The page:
Oh, boy. Where do I even start with The Weaver by Heather Kindt? I suppose the first thing to say would be that I chose to DNF this book at around 72%. After forcing myself through an immense amount of poor writing, over-the-top cheesy and unrealistic romance, and problematic ideas I just couldn’t bring myself to finish. I hate to call a book a waste of my time, but the truth is The Weaver served only to disappoint and anger. Which is a real shame for a book with such an exciting premise.
Delaney, or Laney, Holden doesn’t know it yet, but she is a Weaver, a writer so powerful that her characters come to life directly from the page. When the villain of her story sets out to force her to change the ending, to destroy the hero, William, it’s up to Laney to save him. And that would be wonderful and all if it weren’t for the fact that this story has so many problems.
The Weaver is very much a novel that follows the ‘not like other girls’ trope. There’s an unfortunate amount of sexism, girls pitted against each other, and body shaming. Laney is supposedly better than literally every other girl despite her dismal self-esteem and any girl who is ‘pretty and popular’ is looked down upon as being either an absolute bitch, stupid, or slutty. Unsurprisingly, the ‘not like other girls’ Laney is the only one who doesn’t think she is pretty and all the boys around her are tripping over themselves to prove to her just how wrong she is. And of course, no girl but Laney could possibly be interested in academics.
There’s a disgusting moment of fat-shaming that is again used to perpetuate Laney being unlike all the other girls for the only others interested in history are implied to be “overweight, pimpled girl[s],” implying that Laney is different because she actually is pretty. And naturally, the girl described as an ‘aburn goddess’ is the bitch of a jealous girlfriend who forces her boyfriend to stop talking to his best friend unless he wants her to leave him. Nevermind Laney writing the only girl in her story to say, “I need a strong man to protect me and bring me home.”
I could go on. Suffice to say, this book seriously pissed me off.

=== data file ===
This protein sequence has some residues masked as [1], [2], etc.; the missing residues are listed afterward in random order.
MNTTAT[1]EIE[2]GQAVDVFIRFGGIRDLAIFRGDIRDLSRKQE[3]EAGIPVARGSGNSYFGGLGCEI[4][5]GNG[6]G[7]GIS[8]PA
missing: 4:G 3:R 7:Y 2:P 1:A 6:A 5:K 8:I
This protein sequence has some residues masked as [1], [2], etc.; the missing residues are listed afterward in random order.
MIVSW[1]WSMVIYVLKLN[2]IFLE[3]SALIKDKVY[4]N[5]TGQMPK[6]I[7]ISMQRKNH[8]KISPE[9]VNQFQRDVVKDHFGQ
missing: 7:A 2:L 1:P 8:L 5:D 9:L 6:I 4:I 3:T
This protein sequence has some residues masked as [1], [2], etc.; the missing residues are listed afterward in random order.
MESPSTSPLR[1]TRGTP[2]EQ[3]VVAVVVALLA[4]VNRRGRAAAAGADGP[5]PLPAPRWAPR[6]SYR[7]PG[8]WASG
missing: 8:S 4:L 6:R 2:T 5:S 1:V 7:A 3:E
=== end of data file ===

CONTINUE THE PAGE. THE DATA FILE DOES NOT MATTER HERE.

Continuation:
And that’s without getting into how unrealistic every single character was, the massively disgusting level of ‘Laney, you’re so perfect’s and ‘there’s no one else for me’s that were peppered throughout the novel. Not only did I have no reason to believe that either of the men in this love triangle should be in love with Laney who was frustratingly flat and boring, but they were so over the top with their ridiculous feelings that I literally felt like I was reading a fanfiction I’d written when I was eight.
So much of this story was drowning in cheesy, unrealistic one-liner declarations of love and romance that the overarching plot which involved the villain of Laney’s story threatening her and the people she cared about almost non-existent. Nevermind that Laney constantly claimed to care about people when all her actions ever showed was that she wanted to fall all over William, whom she couldn’t quite figure out her suspicions of. Was he her William from the story she’d written or not?
Which brings me, ultimately, to the other Weavers who are only in the story long enough to provide an info-dump of information to clueless Laney. Apparently, in this world, if you’re a Weaver you bring two characters from your works to life. The first is the Ender, your villain, and the second is a Watcher, the hero who comes to protect their author from the Ender. More than one Weaver exists and despite having formed a group to discuss the perils that come–namely that their Enders are trying to kill them and one author has already died because of this–they adamantly comdenm the thought of not writing in order to avoid having some murderous person or creature come after them.
I’m sorry, but if the evil of my stories was popping out of the page to come and kill me, I’d definitely stop writing. Not to mention the level of mental trauma that such suffering would cause a person and the fact that literally none of Kindt’s characters seem to have any of it. Add all this to incredibly poor writing that often contradicts itself throughout the course of the novel and I’m honestly surprised I got as far as I did. I genuinely wish I hadn’t even bothered.
I was provided a free copy of this book via NetGalley in exchange for an honest review.